A blind north-east pensioner has called for changes to the way temporary bus passes are issued.
Ian Morrice, who has been registered blind since 2013, found his Saltire card had expired only when he tried to board a bus.
The 66-year-old was then told he would be unable to obtain a temporary one as his card had not been damaged and would have to pay for travel until a new one arrived.
After the Evening Express contacted First about Ian’s problem, the firm agreed to give Ian a complimentary travel card until his permanent pass is ready.
However, the Seaton pensioner is still concerned other blind people could face similar problems with travel cards. He said: “I would imagine every blind person over 60 has had to deal with the same thing.
“If the date is printed on the card how am I supposed to see it?
“If anyone came in with a broken card or anything like that, they would be given a pass until their new one is sent out.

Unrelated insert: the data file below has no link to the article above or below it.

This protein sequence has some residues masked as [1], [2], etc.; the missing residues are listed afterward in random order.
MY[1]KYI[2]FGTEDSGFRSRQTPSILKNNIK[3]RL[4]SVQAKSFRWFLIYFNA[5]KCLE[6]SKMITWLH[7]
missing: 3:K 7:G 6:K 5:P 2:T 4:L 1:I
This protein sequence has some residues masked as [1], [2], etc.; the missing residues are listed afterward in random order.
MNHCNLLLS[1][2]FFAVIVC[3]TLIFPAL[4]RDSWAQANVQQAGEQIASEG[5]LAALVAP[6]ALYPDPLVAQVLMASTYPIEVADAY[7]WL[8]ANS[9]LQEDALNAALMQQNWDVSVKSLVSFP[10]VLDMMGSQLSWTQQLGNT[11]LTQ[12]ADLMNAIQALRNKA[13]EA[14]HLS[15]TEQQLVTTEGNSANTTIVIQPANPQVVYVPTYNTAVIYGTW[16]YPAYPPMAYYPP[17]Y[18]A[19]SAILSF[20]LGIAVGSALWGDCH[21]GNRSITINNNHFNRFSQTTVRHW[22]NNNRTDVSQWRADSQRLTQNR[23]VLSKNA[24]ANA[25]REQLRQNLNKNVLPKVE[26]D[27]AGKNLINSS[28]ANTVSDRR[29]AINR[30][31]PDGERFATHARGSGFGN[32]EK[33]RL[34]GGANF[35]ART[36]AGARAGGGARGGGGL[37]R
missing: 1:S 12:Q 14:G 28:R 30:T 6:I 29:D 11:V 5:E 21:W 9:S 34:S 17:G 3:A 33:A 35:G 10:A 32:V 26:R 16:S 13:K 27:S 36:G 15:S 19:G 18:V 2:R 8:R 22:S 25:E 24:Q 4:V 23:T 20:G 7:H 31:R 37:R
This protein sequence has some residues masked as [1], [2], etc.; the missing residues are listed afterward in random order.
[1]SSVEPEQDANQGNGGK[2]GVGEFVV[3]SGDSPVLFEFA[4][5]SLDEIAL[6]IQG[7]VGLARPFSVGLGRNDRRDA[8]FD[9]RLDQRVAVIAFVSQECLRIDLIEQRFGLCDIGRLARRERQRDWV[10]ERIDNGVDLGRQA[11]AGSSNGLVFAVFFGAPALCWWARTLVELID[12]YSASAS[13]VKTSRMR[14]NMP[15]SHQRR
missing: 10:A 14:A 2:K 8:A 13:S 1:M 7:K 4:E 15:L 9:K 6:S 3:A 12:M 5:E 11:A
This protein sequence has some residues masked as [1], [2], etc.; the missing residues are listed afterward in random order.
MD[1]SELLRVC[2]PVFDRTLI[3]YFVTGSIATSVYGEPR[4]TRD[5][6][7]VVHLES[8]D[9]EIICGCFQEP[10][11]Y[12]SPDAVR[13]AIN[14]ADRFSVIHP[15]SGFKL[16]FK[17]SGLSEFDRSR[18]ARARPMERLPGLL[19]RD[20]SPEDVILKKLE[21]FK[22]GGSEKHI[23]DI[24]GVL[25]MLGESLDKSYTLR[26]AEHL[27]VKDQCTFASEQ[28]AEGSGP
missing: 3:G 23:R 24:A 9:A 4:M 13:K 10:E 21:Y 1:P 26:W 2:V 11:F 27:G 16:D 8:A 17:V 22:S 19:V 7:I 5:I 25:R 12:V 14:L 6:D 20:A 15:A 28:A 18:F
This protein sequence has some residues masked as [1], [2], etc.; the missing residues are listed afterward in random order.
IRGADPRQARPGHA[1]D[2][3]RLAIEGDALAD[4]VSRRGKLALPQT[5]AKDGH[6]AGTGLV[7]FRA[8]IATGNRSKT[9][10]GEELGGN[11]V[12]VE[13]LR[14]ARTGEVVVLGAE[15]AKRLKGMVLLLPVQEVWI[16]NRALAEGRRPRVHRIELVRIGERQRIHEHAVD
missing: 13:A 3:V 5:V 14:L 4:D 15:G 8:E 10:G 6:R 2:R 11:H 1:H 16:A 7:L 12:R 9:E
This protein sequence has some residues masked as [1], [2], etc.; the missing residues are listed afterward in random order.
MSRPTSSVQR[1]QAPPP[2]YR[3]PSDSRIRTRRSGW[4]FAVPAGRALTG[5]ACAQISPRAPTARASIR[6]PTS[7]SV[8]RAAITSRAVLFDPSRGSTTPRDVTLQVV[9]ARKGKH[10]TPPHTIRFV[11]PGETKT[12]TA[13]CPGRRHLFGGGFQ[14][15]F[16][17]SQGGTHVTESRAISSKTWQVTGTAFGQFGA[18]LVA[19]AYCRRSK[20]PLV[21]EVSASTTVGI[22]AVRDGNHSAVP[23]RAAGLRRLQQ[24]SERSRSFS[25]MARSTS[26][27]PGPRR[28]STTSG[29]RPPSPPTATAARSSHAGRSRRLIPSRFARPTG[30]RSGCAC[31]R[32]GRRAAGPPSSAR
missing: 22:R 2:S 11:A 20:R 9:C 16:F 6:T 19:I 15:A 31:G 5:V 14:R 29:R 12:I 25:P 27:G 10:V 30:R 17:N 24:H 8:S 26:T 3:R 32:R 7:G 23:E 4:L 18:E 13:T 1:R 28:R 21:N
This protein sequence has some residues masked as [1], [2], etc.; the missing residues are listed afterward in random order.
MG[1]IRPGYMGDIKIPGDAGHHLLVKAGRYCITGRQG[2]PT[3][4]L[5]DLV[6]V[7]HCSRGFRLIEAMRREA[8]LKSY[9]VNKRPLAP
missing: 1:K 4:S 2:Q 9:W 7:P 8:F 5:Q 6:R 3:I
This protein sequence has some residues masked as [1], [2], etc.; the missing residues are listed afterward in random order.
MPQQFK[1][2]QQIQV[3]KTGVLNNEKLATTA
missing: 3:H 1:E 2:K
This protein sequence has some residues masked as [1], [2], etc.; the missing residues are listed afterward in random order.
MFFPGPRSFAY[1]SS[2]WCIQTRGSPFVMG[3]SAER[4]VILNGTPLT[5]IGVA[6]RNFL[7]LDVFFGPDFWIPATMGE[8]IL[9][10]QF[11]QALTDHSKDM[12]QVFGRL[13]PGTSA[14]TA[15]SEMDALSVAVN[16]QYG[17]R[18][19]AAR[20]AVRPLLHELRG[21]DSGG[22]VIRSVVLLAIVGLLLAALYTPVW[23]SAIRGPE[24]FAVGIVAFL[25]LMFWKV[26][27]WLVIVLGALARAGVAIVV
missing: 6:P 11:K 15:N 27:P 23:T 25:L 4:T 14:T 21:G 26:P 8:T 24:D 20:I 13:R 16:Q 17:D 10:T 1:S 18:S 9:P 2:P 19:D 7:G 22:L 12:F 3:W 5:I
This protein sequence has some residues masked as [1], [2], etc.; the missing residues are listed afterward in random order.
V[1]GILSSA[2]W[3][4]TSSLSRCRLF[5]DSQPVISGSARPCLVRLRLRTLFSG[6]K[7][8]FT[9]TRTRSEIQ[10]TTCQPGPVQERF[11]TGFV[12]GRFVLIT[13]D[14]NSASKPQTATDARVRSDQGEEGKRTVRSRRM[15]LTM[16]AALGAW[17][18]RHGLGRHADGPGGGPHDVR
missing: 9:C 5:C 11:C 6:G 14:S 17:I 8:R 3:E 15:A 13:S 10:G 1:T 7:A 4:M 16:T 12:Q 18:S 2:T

“But because mine is expired, even though I had no way of knowing, I was told I had to pay.
“I’m worried the same thing will happen to more people.”
Although cards are issued by councils, temporary passes can only be provided by bus operators.
David Adam, First’s depot operations manager, said: “Our policy states that, in the instance of a faulty pass, passengers can be automatically issued with a seven-day pass until theirs is fixed.
“For lapsed or expired passes this is not the case, due a higher risk of ticket fraud.
“The responsibility for the renewal of lapsed or expired concessionary passes lies solely with Aberdeen City Council.
“In this scenario, as a gesture of goodwill, we would be delighted to issue the customer with some complimentary travel to cover his journeys until his pass is renewed.”
A council spokeswoman said: “Local authorities are not permitted to issue a temporary pass if it has expired.
“However, we wanted to help the gentleman in question and contacted First Aberdeen.
“They have kindly agreed to issue a temporary pass.”